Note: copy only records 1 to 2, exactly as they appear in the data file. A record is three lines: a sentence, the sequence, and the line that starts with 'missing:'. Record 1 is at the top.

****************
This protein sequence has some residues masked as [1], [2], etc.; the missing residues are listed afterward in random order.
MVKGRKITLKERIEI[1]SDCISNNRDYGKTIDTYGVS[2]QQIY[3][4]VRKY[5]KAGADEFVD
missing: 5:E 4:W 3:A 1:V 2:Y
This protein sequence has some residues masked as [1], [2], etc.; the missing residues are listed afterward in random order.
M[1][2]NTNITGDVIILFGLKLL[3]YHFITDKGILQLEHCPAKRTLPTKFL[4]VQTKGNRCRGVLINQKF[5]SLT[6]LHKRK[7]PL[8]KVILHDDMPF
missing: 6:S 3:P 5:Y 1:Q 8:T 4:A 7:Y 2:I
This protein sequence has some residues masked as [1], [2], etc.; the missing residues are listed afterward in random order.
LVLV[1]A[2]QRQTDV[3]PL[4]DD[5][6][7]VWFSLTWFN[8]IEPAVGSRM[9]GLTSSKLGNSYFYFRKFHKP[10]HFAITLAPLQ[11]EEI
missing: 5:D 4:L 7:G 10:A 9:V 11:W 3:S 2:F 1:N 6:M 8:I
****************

This protein sequence has some residues masked as [1], [2], etc.; the missing residues are listed afterward in random order.
MVKGRKITLKERIEI[1]SDCISNNRDYGKTIDTYGVS[2]QQIY[3][4]VRKY[5]KAGADEFVD
missing: 5:E 4:W 3:A 1:V 2:Y
This protein sequence has some residues masked as [1], [2], etc.; the missing residues are listed afterward in random order.
M[1][2]NTNITGDVIILFGLKLL[3]YHFITDKGILQLEHCPAKRTLPTKFL[4]VQTKGNRCRGVLINQKF[5]SLT[6]LHKRK[7]PL[8]KVILHDDMPF
missing: 6:S 3:P 5:Y 1:Q 8:T 4:A 7:Y 2:I